African business, politics and lifestyle
Death knell for ANC’s political foes?
South Africa’s national elections last week have reshaped the contours of the country’s political landscape. It has almost certainly killed off the careers of many opposition leaders who have become institutions and their parties with them. It virtually obliterated the peer parties of the ANC, with their roots as liberation movements, such as the Pan Africanist Congress of Azania (PAC) and the Azanian Peoples’ Organisation (Azapo). It is clear the electorate believes these parties are irrelevant, outdated and under poor leadership. The Inkatha Freedom Party, whose founder, Mangosuthu Buthelezi also professed that it has its origins in liberation movement politics has also been brought down to size.
The IFP has dominated the KwaZulu Natal province since the 1960s, but embarrassingly lost out to the ANC now. ANC President Jacob Zuma’s overt appeal to Zulu speakers in the province who have supported the IFP in the past, by arguing that is better to support him (Zuma) for the presidency, and have a Zulu-speaker in the presidency, has evidently worked. Many IFP supporters have voted for Zuma merely on the basis of ethnic affinity, rather than his record in government.
But this strategy also run the risks of increasing ethnic divisions, with some Zuma supporters already whispering for the ‘Xhosa-Nostra’ to be purged from government. This is a reference to individuals who were allies of former President Thabo Mbeki, are Xhosa speakers or who are from the Eastern Cape province from where Mbeki and former President Nelson Mandela hail.
But other smaller parties, the United Democratic Movement, the African Christian Democratic Party and the Independent Democrats have also struggled, with many of their supporters swinging to the Democratic Alliance and the new political party, the Congress of the People, which were formed by former ANC members opposed to the election of Zuma as the party’s leader. The losing opposition parties, will now have to consider closing shop; refocusing on becoming municipal, rather than national parties; or merging with the parties such as COPE and the DA, which stands a greater chance in the future of challenging the ANC.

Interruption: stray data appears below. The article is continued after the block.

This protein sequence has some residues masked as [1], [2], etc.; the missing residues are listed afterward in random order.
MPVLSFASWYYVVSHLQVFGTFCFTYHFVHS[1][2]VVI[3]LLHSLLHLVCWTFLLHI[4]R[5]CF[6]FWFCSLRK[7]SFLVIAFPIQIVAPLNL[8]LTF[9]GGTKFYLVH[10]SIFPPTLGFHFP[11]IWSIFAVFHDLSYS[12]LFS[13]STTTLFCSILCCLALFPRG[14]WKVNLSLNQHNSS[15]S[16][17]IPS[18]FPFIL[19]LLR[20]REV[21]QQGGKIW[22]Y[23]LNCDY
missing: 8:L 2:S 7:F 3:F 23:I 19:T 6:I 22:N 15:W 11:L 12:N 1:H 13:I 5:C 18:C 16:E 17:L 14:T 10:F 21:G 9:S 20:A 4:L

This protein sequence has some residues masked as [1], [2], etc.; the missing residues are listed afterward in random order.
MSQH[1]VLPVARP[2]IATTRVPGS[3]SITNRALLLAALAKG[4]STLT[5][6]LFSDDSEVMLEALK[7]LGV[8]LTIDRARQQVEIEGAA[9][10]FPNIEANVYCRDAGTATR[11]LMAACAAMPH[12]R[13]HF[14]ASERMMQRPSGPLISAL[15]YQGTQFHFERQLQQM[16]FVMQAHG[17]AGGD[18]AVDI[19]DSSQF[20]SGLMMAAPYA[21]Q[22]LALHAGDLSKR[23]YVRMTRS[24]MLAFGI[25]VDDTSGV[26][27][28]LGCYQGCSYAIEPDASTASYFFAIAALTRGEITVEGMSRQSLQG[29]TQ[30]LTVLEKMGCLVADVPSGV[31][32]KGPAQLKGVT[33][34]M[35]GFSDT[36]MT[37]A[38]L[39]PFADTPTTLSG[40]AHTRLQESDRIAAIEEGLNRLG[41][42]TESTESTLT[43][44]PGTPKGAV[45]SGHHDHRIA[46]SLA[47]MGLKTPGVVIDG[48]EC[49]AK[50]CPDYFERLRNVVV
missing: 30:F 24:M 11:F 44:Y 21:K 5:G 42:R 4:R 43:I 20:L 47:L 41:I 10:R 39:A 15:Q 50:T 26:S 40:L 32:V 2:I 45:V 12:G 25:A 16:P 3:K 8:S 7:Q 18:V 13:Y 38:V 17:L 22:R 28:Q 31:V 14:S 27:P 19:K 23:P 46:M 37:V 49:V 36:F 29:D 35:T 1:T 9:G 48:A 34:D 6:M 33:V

Other opposition parties will do better to form non-governmental organisations or pressure groups, agitating for their particular niche issues. Many opposition parties differ little in terms of policy, for example, the IFP, Democratic Alliance, African Christian Democratic Party, United Democratic Movement and Freedom Front Plus have virtually all the same policies. The problem is that many of these parties are little than ‘one man (or woman) and a fax machine’ parties. Alternatively, they have become so irrelevant, or so narrowly focused with limited policies, and beset by so many leadership wrangles that only they, but few voters take them seriously.
One option is also to form a grand coalition party out of all the opposition parties, combining COPE, DA, IFP, ID into one opposition party, under one leader. Many opposition parties are reluctant to form alliances with the ANC, but they also baulked at alliances with other bigger opposition parties, often because the large egos of individual leaders. The massive voter turnout also shows that South Africa’s politics have been re-energised. Many voters who have not voted before, or others who have stayed at home before, and new voters born after 1994, have brought a new dynamic to South Africa’s politics.
The challenge now is to keep them involved not only in party politics, but on wider societal issues. This campaign was also all about promises, but with no detail of the policies, or their costing, or time-frame for delivery. Expectations have also been raised to fever pitch. But unless, the ANC or opposition parties, deliver, ordinary South Africans will rebel. This may be translated into citizens either not voting for the parties they voted for again, or violent social protests. In terms of the ANC, dashed expectations may have even trigger another break in the party.
Yet, unless African and South African citizens actively hold their politicians accountable, lack of delivery, mismanagement and abuse of power by politicians will continue. The DA’s election in the Western Cape offers it an opportunity to prove to a wider electorate that it can govern better, more inclusively and be less corrupt than ANC provincial governments. Although COPE has not performed as well, by capturing more than 1-million votes, it now has an important foothold in national parliament and provincial legislatures, which it could built on to fight the local government elections in 2011 and the national elections thereafter.
The ANC had a well-oiled campaign, well-financed, which was specifically targeted at poor black South Africans, almost not campaigning among the black and white middle class. In contrast COPE did not tailor its campaign to the masses, focusing on the black and white middle classes in the cities, which won’t make any political party win an election. The DA made inroads into black communities in the Western Cape; but they must now reach out nationally.
The DA had to balance whether to focus on holding its own support base, white middle class voters, and reaching to a new base, the black majority, both strategies demand different, perhaps even contradictory responses. At the last minute the DA turned to focus on its old base, hence its ‘Stop Zuma’ campaign, which may have energised whites and minorities, but fell on stony ground among poor blacks, who want answers on jobs, health care and income support. Yet, both the DA and COPE now have the opportunity to forge a new kind of opposition politics which is more attuned to the needs of the majority. If they don’t they won’t grow any further.
William Gumede is author of Thabo Mbeki and the Battle for the Soul of the ANC.